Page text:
The Inscrutable East (Los Altos Town Crier, September 2016)
The current marquee exhibit at the Asian Art Museum in San Francisco – open to view through September 18 – is of Chinese art on loan from the National Palace Museum, Taipei. The exhibit includes wonderful paintings of misty Chinese landscapes and scrolls-ful of imperial gatherings and parades. It includes beautiful ceramics, enamel-work and lacquerware, some examples pristinely simple and others decadently ornate, something for every taste.
And then there is the calligraphy. This is a class of artwork which is so foreign to Western eyes as to almost not be recognizable as art. In China, a fine hand at calligraphy is seen as reflecting a worthy soul. There are standard forms which have originated with revered scholars or national heroes and have been passed down as models for centuries. Emperors proved their right to celestial status by elegantly inscribing poems in tribute to a masterpiece of painting on the painting itself, adding to, not subtracting from their artistic value. Imagine if Louis XIV had written a sonnet in the upper left corner of the “Mona Lisa”!
The contrast with Western ideas is painful. In many of our elementary schools “Handwriting” has recently been discontinued as a skill on which to be graded, replaced by “Keyboarding” as being more in line with contemporary needs. Neither of my sons has ever mastered cursive writing. How can we judge a series of artworks which consist entirely of handwriting samples? Especially when the samples are of Chinese ideographs which convey no meaning to most Westerners?
This exhibit of the Emperor’s treasures also highlights another Chinese art form which is opaque to my Western eyes: stone food. When I was a child and didn’t want to eat my dinner, my mother would remind me of the starving children in China. Perhaps the cyclical famines which are part of China’s history through the second half of the 20th century have sparked the Chinese obsession with food, which extends down to the simplest daily greeting. (The Chinese equivalent of our “How do you do?” is “Ni chi le ma?” which translates to “Have you eaten?”)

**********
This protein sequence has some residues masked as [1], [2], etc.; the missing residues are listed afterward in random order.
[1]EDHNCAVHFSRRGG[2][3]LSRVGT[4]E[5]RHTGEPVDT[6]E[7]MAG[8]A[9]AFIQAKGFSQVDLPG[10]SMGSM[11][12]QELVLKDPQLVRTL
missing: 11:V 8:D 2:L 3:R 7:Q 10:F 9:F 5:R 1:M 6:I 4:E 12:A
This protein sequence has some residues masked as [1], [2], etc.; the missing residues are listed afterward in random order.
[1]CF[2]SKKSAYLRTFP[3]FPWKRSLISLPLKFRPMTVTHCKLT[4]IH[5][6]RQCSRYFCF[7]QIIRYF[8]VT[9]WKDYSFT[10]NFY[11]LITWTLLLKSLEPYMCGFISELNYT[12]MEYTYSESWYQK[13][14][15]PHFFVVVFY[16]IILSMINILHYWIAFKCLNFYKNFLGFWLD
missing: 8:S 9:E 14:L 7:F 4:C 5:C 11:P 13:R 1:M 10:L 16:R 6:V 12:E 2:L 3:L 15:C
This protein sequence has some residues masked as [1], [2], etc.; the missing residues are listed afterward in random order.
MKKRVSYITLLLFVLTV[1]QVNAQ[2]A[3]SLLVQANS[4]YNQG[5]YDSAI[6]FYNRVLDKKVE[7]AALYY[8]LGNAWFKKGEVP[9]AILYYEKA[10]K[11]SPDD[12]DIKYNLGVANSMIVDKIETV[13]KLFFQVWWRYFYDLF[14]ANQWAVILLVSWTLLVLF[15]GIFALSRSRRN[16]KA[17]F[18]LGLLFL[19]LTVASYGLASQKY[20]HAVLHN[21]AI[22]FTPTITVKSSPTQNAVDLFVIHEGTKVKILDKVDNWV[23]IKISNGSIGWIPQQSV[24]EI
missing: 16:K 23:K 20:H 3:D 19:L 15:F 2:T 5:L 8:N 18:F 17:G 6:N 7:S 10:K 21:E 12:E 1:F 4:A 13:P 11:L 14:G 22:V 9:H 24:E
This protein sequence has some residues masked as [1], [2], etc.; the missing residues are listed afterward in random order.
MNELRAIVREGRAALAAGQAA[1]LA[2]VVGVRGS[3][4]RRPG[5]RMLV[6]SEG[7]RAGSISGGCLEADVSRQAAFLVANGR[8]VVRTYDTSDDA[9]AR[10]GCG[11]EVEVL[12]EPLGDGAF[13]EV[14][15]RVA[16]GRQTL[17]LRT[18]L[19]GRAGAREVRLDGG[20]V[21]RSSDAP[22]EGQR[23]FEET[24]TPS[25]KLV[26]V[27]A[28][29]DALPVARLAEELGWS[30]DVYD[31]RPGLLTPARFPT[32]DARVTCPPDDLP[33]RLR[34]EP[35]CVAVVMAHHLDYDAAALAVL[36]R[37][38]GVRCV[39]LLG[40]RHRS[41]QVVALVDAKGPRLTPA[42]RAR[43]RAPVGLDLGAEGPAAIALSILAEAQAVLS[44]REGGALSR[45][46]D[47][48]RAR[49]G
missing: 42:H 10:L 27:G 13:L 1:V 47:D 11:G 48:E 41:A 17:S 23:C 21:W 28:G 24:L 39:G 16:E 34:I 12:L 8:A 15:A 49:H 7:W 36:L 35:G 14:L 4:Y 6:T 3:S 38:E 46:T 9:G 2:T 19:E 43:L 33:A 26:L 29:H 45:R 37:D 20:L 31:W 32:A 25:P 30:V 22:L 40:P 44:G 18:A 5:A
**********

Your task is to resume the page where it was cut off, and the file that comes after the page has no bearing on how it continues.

The most famous item among the borrowed treasures of the exhibit, saved for last and shown dramatically behind a barrier so it won’t be accidentally glimpsed in a way that would lessen its impact, is billed as “the US debut of ‘Meat-shaped Stone’, a world-famous sculpture resembling a piece of braised pork belly.” Are you kidding me? Why would anyone want to make a sculpture of a piece of fatty meat? And that is what it is – a large piece of jasper, its top surface stained with ochre dyes and engraved with small dots to resemble pores in the hide, its striations bearing an uncanny resemblance to a thick cut of bacon.
Just to make sure you get the point, the Museum Café, together with other Chinese restaurants in San Francisco, is offering an opportunity to eat genuine braised pork belly (dongpo rou) so that you can see for yourself how truly the hunk of striated and stained jasper on its golden stand does resemble a cut of meat. It is amazing to see (and delicious to taste) how truly the artist has emulated the meat – but why? Perhaps this treasure was viewed by the emperor as a sort of eternal defense against starvation. Perhaps, unlike King Midas in our folklore, the Emperor could gain nourishment from food made of stone and metal.
Maybe the category of “still life” painting in European art is a reasonable parallel, although these realistic portrayals of fruit, wine, and dead game almost always show the meal unpeeled and unbutchered. Perhaps we Westerners are just a little more squeamish. There’s still time for you to trek up to San Francisco and decide for yourself whether “Meat-shaped Stone” is art. At the least, you can have an exotic lunch!